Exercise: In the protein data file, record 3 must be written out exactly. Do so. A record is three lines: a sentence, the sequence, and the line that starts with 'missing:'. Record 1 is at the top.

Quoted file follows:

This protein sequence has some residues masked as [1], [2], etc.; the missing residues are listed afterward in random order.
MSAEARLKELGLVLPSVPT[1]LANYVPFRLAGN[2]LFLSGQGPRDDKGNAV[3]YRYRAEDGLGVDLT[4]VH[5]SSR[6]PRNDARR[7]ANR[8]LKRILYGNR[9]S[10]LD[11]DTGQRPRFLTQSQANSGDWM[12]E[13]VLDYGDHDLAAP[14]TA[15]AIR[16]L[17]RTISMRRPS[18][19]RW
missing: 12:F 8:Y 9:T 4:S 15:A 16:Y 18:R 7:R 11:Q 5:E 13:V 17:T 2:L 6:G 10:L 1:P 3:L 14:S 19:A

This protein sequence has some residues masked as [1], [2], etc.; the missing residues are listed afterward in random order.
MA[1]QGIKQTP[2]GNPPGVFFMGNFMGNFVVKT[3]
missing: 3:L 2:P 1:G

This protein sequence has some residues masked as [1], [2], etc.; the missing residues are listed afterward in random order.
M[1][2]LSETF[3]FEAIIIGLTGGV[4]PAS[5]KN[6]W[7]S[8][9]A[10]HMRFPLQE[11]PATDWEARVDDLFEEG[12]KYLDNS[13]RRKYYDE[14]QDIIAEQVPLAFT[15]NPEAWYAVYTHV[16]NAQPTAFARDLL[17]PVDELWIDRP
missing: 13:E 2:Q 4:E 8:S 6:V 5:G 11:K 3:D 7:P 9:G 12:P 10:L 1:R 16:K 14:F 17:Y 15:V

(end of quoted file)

This protein sequence has some residues masked as [1], [2], etc.; the missing residues are listed afterward in random order.
M[1][2]LSETF[3]FEAIIIGLTGGV[4]PAS[5]KN[6]W[7]S[8][9]A[10]HMRFPLQE[11]PATDWEARVDDLFEEG[12]KYLDNS[13]RRKYYDE[14]QDIIAEQVPLAFT[15]NPEAWYAVYTHV[16]NAQPTAFARDLL[17]PVDELWIDRP
missing: 13:E 2:Q 4:E 8:S 6:V 5:G 11:K 3:D 7:P 9:G 12:P 10:L 1:R 16:K 14:F 17:Y 15:V